When asked if it was common practice for the city to provide motel rooms for homeless residents in the city on request, Hall said there was no such thing as “common or uncommon in these circumstances.” 

“Every situation is literally different and that is why I think our team does such a great job. There is no book or instruction manual to follow,” Hall said. “They do their very best given the moment.” 

While there’s clear policy on moving homeless people, the city does have a lot of unconnected rules that govern how they interact with homeless residents. 

City council members recently hired security guards to patrol the beach at night and ensure people weren’t camping out there. 

[Read: San Clemente Considers Private Security to Push Homeless People Off the Beach]

At their Oct. 3 meeting, San Clemente City Council members also approved a new law that would ban tents with only one opening on the beachfront, with Councilman Rick Loeffler saying that officers would have “discretion” over which tent dwellers received warnings.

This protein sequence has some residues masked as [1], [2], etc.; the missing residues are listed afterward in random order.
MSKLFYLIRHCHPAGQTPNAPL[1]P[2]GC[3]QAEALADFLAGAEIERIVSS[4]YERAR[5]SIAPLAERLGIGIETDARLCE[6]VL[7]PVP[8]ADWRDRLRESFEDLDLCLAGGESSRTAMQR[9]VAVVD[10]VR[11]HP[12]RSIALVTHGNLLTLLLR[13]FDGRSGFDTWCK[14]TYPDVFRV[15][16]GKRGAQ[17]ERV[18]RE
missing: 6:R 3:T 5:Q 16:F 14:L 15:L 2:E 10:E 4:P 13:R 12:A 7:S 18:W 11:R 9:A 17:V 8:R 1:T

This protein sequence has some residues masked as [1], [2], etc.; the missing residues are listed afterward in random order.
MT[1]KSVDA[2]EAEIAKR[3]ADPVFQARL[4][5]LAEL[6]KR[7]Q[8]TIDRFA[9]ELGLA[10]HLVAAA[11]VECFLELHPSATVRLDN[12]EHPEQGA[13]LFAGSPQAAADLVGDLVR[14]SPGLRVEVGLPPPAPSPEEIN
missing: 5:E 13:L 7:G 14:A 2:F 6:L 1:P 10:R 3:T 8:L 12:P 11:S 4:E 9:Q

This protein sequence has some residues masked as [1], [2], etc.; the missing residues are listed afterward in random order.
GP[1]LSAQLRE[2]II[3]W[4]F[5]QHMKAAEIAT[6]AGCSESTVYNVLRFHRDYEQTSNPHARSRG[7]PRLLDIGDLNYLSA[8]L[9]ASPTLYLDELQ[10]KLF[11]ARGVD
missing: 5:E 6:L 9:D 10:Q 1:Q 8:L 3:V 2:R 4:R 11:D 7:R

“For enforcement, you do have discretion. I mean you can look and see, I have one for my grandkids, just a little igloo … or someone who’s camping on the beach,” Loeffler said. “You can make that distinction.” 

Under a 9th Circuit Court of Appeal ruling, cities like San Clemente technically can’t enforce anti-camping laws because they don’t have a shelter to send their homeless residents to, and no one in South Orange County is currently looking to become the host for one. 

[Read: OC Cities Fight Over Bid to Use 100-Acre State Mental Health Campus in Costa Mesa For Housing

David Duran, one of the cofounders of Housing is a Human Right OC, said it’s not uncommon to have cities clear out or ask the homeless to move, and that it can end up making it harder to convince them to reach out for services in the future. 

“When you do things like move people a city away and abandon them, does that contribute to an unhoused person’s trust?” Duran said. “There is, very simply, no trust.”

Noah Biesiada is a Voice of OC reporter and corps member with Report for America, a GroundTruth initiative. Contact him at or on Twitter @NBiesiada.